May 5, 1953 c. H. LANGWORTHY SPEED REGULATING APPARATUS FOR FLUI D DRIVEN PRIME MOVERS Filed Aug. 9, 1950 INVENTOR. HTTOENEYfi Patented May 5, 1953 UNITED STATES?! PATENT OFFICE SPEED REGULATING APPARATUSJFOR FLUID DRIVEN PRIME MOVERS Application August 9, 1950, SerialNo. 1785415 1 -Claims. 1. This invention. relatesto apparatus frregulatingthe speed. of fluid driveniprime. movers, and moreiparticularlvto such apparatus in which a governor-controlled. valve. can he closed...inde pendently of the governor. In. certain operations it is .necessarytooperate a prime-mover intermittently; forexample when a steam turbine drives ablower whose discharge isuserl only at intervals. In such cases it is preferredto reducethe speed of the blower to apoint where lit-will deliver very little gas, butwhere it w llremainflrunning and. be ready to be brought quickly up to normal-operating. speed. In the past this generally hasbeen .done by operating a shutoff valve whichisalternately. wideopen and fully closed. "When. closed, asmall amount of steamic bypassed. around -the valve to nozzleswith which the steam turbine is equipped,- sothat theturbine will"teepjrunning. A major disadvantage in suchoa system-is the necessity for introduoinga separate control valve to controllthe speed of the turbine while the shut-ofi valve is open. It is mung the objects of this invention to provide speed control apparatus for fluid driven prime movers, which doesnot require an independent shut-oh" valve, which operates smo'othl which does not require frequentservicing, and which is always ready'to bring the speed or the turbine 01 .ickly unto its prop operating range. Another object is to providesuch'apparatus' in. whicha speed control valve 'also servesas aehut-oif valve; In accordance with this invention a governor valve is mounted in supply line of a mov that drive by fluid pressure. The valve includes a :novablerncmbcr for controlling fluid ficwit. Thismernher is movedhy an. s. 'movable stern projecting from the h Mounted adjacent the outer endof the stem is a rod which movable axially by'means' actuated in" accordance with thespeed of the prime mover. The rod operatively connected to the store in such a way that movement of the rod in one its two directions or movement will close the valve. A spring is provided for opening the valve. Selectively operable means are provided for moving the stern against the resistance of the spring to close the valve independentlv of the position of the rod. 'lhe pref-cried embodiment of the invention is illustrate which Fig. l is a vertical section through the apparatus with the valve about half way open; Fla. 2 is a side View, partly in section, with the valve closed; and Fig. 3 is a fragmentary end view of the apparatus shown in Fig. l. . O in the accompanying drawings in Referrin to. the drawings, a. governor. valve housing. i is. provided withaniinlet 2. in its side and with. an outlet Slat one end. This valve housingcanmbe connected inv a. fluid pressure line, such. as-lthe line that suppliessteam to. aturbine (not shown). that may drive a blower or. other piece ofequi-pment which is-used intermittentlybut which iswkept-.in.oontinuous operation. in- side thevalve housingits inlet is separated frmn its outlet .bya sleeve ilcoaxial.With-.the outlet. This sleeveis providedinteriorly with apair of spaced annular ribs 3 and 7 that form valve seats" Between these ribsv the sleeve is. provided-with .a series of. circumferentially spaced steamportsti TheendLof thesleeve next to the valve outlet is. providedwith radial spokes 9, the inner. ends of whichare joined together to form a bearing-1! l in which oneend-of. a horizontal valvestern lt is slidably mounted. The opposite endof the stem extends slidably through. a. packing-gland 53, with which the end of. the valve housing-is provided Insiclethe valve sleeve a valve member it isrigidlymounted on the valve stem for movement with it. This member is formedfor engagementwith both valve seats simultaneously. The valve member is hollow so-thatwhen it is pulled away-from the seats'some of the steam can flow past theinner seat landthen out through the valve member to the valve outlet. When the valve :is closed, steam is delivered to theidling nozzles of the turbine through an idling connection. it communicating with the space he tween the valve housing and sleeve i.- The inner end of the valve supports a bracket H on whichal'iuid pressure actuated controlv H3 is'mounted. This control includes a diaphragm' it that supports a control stem or rod 2t which extends slidably through the top of the bracket. The diaphragmais flexed by liquid pressureunder the-control of a conventional governor on the turbinet- Asthe speed of the turbine-increases,- the diaphragm is pressed down, and it is pressed upward when the turbine speed diminishes. Slidably mounted on the control rod below the top of bracket El is a block 22 which is provided with a pair of pins that project in opposite directions into the upper fork of a bell crank 24 which is supported by a pivot 25 from the bracket. The lower end of the crank also is forked and straddles a pin El pivotally mounted in'the opposite sides of a yoke 23 supported by the outer end of the valve stem. It will be seen that if the upper end of the crank is swung up or down the lower end of the crank will move the valve stem out or in and open or close the valve. The upper end of the crank is swung down by a pair of jam nuts 30 mounted on rod 20 and engaging the top of the sliding block which as shown in Figs. 1 and 3, normally is held up against these nuts by a coil spring 3| compressed between the bottom of the block and lock nuts 32 on the lower end of the rod. Consequently, when the control rod is moved downward by diaphragm IS the jam nuts 38 swing the crank in a clockwise direction to close the valve. When the rod is moved upward by the diaphragm, the coil spring 3| swings the crank in the opposite direction to open the valve. The openin and closing of the valve therefore are under the control of the diaphragm which, in turn, is responsive to the speed of the prime mover in a well-known manner. In this way the prime mover can be operated at a constant speed. When it is desired to slow down the turbine to idling speed the valve is closed by a separate mechanism which is operated at Will by an operator or automatically. Although control rod 20 will be in a position to hold the valve open, it will not interfere with closing of the valve because block 22, which will be moved downward by crank 24, can slide down the rod and compress spring 3| as shown in Fig. 2. At the same time the rod will be moved upward, because the reduction in speed of the turbine will cause its governor to call for wider opening of the valve. Of course, this upward movement of the rod at this time can do nothing except compress the spring still more. The mechanism by which the valve is closed independently of the position of the control rod consists of a crank 35 that can be swung back and forth by a fluid pressure motor. The crank is pivotally mounted in the outer end of a bracket 36 supported by a plate 31 that extends downward from the valve. The motor includes a cylinder 38 oscillatably mounted in the bracket, and a piston rod 39 that projects from the upper end of the cylinder and is pivotally connected to the inner end of the crank. Ordinarily fluid pressure is delivered to the lower end of the cylinder so that the free end of the crank will be swung outward away from the valve as shown in Fig. 1. When it is desired to close the valve independently of the control rod, fluid pressure is delivered to the upper end of the cylinder in any suitable manner. in a counter-clockwise direction and cause its free outer end to move the valve stem to valve closing position. To cushion the impact of crank 35 against the valve stem, a socket member 4| is screwed on the outer end of yoke 28. The outer end of this member is provided with an axial opening in which a plunger 42 is slidably mounted. Inside of the socket the plunger has a collar 43 which normally is pressed against the outer end of the 6 This will swing crank 35 I against the collar and the yoke. When, as shown in Fig. 2, crank 35 is swung toward the valve stem, it strikes the projecting end of this plunger which can slide into the socket against the resistance of the spring therein and thereby cushion the impact. As long as the crank is held in valveclosing position, the fluid pressure on diaphragm l9 has no effect on the valve. When the crank is swung in the opposite direction the compressed coil spring 3| on the control rod immediately slides block 22 up the rod to jam nuts 30 and thereby swings bell crank 24 counter-clockwise to fully open the valve, because the diaphragm already is in position to hold the valve wide open. This brings the speed of the turbine up quickly to its operating range. According to the provisions of the patent statutes, I have explained the principle of my invention and have illustrated and described what I now consider to represent its best embodiment. However, I desire to have it understood that, within the scope of the appended claim, the invention may be practiced otherwise than as specifically illustrated and described. Iclaim: Speed regulating apparatus comprising a valve housing, a valve member in the housing for controlling fluid fiow through it, an axially movable stem connected to the valve member for moving it and projecting from the housing, a control stem mounted adjacent the outer end of the valve stem at an angle thereto, means operatively connected to the control stem for moving it axially, a crank pivotally mounted beside the adjacent ends of the two stems, means operatively connecting one end of the crank to the valve stem for movement therewith in opposite directions, the opposite end of the crank being movable lengthwise of the control stem, means on the control stem limiting movement of References Cited in the file of this patent UNITED STATES PATENTS Number Name Date 1,425,412 Norwood Aug. 8, 1922 1,575,138 Trotter Mar. 2, 1926 2,276,227 Dillman Mar. 10, 1942 2,319,336 McCullough May 18, 1943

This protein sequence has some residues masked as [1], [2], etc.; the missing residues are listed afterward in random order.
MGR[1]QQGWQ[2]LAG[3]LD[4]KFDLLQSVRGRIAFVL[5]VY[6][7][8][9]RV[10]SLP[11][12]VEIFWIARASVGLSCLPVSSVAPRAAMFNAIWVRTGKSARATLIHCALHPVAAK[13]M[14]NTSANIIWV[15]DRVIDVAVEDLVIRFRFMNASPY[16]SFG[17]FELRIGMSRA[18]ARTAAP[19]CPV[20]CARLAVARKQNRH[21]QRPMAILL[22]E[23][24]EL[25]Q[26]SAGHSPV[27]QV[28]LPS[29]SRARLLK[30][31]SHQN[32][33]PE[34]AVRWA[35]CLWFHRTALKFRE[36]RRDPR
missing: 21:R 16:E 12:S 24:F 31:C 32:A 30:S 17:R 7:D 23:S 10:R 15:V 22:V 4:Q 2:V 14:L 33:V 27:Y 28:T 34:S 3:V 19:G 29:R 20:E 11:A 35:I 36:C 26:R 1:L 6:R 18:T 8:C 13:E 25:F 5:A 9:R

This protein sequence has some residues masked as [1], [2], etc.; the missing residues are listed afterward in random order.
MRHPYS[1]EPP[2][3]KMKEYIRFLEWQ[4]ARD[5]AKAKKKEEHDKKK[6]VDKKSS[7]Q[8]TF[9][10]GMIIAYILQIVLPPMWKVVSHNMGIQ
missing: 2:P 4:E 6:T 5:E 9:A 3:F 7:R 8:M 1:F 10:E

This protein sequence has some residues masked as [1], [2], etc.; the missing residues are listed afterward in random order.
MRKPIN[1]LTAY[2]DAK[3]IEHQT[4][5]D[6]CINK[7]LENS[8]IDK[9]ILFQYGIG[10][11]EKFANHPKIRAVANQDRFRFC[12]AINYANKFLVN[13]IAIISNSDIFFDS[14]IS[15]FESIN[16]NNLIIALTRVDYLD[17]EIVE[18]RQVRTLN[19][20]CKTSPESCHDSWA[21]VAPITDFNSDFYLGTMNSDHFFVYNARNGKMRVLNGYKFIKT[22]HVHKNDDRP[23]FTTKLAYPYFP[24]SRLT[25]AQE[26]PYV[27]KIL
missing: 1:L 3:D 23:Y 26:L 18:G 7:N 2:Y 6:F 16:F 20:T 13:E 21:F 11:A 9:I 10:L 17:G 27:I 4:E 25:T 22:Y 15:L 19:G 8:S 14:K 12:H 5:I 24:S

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Patent Citations (4)

    Publication numberPublication dateAssigneeTitle
    US-1425412-AAugust 08, 1922Taylor Instr CosValve mechanism
    US-1575138-AMarch 02, 1926Westinghouse Electric & Mfg CoGoverning apparatus
    US-2276227-AMarch 10, 1942Detroit Lubricator CoControl device
    US-2319336-AMay 18, 1943Phillips Petroleum CoRegulating mechanism for valves

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    US-3987998-AOctober 26, 1976Chandler Evans Inc.Servo valve control system
    US-4183690-AJanuary 15, 1980Farm Equipment Company, Inc.Apparatus for coupling a rotatable control device to a stationary switch
    US-4527769-AJuly 09, 1985Xomox CorporationApparatus for moving a controlled member to a predetermined position
    US-6722528-B2April 20, 2004Fisher Controls International, Inc.Rotary pneumatic actuator